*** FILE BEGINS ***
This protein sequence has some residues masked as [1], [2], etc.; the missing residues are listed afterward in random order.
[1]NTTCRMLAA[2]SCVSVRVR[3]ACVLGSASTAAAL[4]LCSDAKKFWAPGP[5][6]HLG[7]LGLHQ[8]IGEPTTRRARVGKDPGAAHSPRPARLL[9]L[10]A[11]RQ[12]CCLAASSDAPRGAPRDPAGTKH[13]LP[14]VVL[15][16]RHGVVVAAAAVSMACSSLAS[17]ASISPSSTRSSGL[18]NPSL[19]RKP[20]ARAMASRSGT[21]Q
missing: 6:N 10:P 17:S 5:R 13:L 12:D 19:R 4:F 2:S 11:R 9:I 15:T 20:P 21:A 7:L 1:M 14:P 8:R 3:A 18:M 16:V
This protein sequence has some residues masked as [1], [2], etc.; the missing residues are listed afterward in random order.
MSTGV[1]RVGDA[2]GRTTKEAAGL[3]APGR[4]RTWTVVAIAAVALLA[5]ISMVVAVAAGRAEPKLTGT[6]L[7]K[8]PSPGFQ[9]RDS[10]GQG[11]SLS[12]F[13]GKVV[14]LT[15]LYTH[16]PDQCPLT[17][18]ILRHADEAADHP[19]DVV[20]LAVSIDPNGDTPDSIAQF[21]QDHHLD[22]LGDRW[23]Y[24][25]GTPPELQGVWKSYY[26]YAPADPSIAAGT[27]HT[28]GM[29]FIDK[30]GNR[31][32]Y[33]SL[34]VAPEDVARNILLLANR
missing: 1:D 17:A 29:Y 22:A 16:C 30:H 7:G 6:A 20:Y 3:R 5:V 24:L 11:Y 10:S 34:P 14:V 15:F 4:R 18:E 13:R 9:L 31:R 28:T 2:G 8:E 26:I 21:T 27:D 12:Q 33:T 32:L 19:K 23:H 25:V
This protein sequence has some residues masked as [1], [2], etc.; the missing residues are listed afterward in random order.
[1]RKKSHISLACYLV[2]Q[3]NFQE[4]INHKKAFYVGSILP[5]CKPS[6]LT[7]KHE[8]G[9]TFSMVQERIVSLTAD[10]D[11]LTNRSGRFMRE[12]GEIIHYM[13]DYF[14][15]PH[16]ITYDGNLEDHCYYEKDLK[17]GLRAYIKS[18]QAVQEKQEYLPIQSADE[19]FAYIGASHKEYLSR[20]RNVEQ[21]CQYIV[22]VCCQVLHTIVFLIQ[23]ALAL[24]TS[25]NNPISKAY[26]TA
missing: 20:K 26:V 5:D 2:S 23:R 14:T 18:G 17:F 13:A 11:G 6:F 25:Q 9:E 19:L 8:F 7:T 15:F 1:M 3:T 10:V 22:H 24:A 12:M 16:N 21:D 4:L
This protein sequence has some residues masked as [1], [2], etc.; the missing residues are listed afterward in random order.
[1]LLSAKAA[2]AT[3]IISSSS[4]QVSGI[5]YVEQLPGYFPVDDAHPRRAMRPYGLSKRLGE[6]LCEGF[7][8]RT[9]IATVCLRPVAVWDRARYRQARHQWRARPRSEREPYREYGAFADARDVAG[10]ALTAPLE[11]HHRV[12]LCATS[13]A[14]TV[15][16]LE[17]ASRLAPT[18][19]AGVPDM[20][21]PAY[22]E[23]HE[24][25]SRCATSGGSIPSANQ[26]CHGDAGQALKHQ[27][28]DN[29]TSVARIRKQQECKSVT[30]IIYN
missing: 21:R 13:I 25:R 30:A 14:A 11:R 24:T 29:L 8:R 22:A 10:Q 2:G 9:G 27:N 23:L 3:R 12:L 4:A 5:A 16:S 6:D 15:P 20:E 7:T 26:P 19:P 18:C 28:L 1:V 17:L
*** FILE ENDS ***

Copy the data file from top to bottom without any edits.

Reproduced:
This protein sequence has some residues masked as [1], [2], etc.; the missing residues are listed afterward in random order.
[1]NTTCRMLAA[2]SCVSVRVR[3]ACVLGSASTAAAL[4]LCSDAKKFWAPGP[5][6]HLG[7]LGLHQ[8]IGEPTTRRARVGKDPGAAHSPRPARLL[9]L[10]A[11]RQ[12]CCLAASSDAPRGAPRDPAGTKH[13]LP[14]VVL[15][16]RHGVVVAAAAVSMACSSLAS[17]ASISPSSTRSSGL[18]NPSL[19]RKP[20]ARAMASRSGT[21]Q
missing: 6:N 10:P 17:S 5:R 13:L 12:D 19:R 4:F 2:S 11:R 9:I 15:T 20:P 21:A 7:L 1:M 14:P 8:R 3:A 18:M 16:V
This protein sequence has some residues masked as [1], [2], etc.; the missing residues are listed afterward in random order.
MSTGV[1]RVGDA[2]GRTTKEAAGL[3]APGR[4]RTWTVVAIAAVALLA[5]ISMVVAVAAGRAEPKLTGT[6]L[7]K[8]PSPGFQ[9]RDS[10]GQG[11]SLS[12]F[13]GKVV[14]LT[15]LYTH[16]PDQCPLT[17][18]ILRHADEAADHP[19]DVV[20]LAVSIDPNGDTPDSIAQF[21]QDHHLD[22]LGDRW[23]Y[24][25]GTPPELQGVWKSYY[26]YAPADPSIAAGT[27]HT[28]GM[29]FIDK[30]GNR[31][32]Y[33]SL[34]VAPEDVARNILLLANR
missing: 1:D 17:A 29:Y 22:A 16:C 30:H 7:G 6:A 20:Y 3:R 5:V 24:L 11:Y 10:S 34:P 14:V 15:F 4:R 18:E 13:R 9:L 31:R 28:T 2:G 8:E 26:I 21:T 27:D 12:Q 33:T 32:L 19:K 23:H 25:V
This protein sequence has some residues masked as [1], [2], etc.; the missing residues are listed afterward in random order.
[1]RKKSHISLACYLV[2]Q[3]NFQE[4]INHKKAFYVGSILP[5]CKPS[6]LT[7]KHE[8]G[9]TFSMVQERIVSLTAD[10]D[11]LTNRSGRFMRE[12]GEIIHYM[13]DYF[14][15]PH[16]ITYDGNLEDHCYYEKDLK[17]GLRAYIKS[18]QAVQEKQEYLPIQSADE[19]FAYIGASHKEYLSR[20]RNVEQ[21]CQYIV[22]VCCQVLHTIVFLIQ[23]ALAL[24]TS[25]NNPISKAY[26]TA
missing: 20:K 26:V 5:D 2:S 23:R 14:T 18:G 17:F 13:A 11:G 6:F 25:Q 9:E 19:L 8:F 7:T 15:F 1:M 3:T 10:V 22:H 24:A 12:M 16:N 21:D 4:L
This protein sequence has some residues masked as [1], [2], etc.; the missing residues are listed afterward in random order.
[1]LLSAKAA[2]AT[3]IISSSS[4]QVSGI[5]YVEQLPGYFPVDDAHPRRAMRPYGLSKRLGE[6]LCEGF[7][8]RT[9]IATVCLRPVAVWDRARYRQARHQWRARPRSEREPYREYGAFADARDVAG[10]ALTAPLE[11]HHRV[12]LCATS[13]A[14]TV[15][16]LE[17]ASRLAPT[18][19]AGVPDM[20][21]PAY[22]E[23]HE[24][25]SRCATSGGSIPSANQ[26]CHGDAGQALKHQ[27][28]DN[29]TSVARIRKQQECKSVT[30]IIYN
missing: 21:R 13:I 25:R 30:A 14:A 11:R 24:T 29:L 8:R 22:A 10:Q 2:G 9:G 27:N 23:L 3:R 12:L 4:A 5:A 16:S 6:D 15:P 20:E 7:T 26:P 19:P 18:C 28:L 1:V 17:L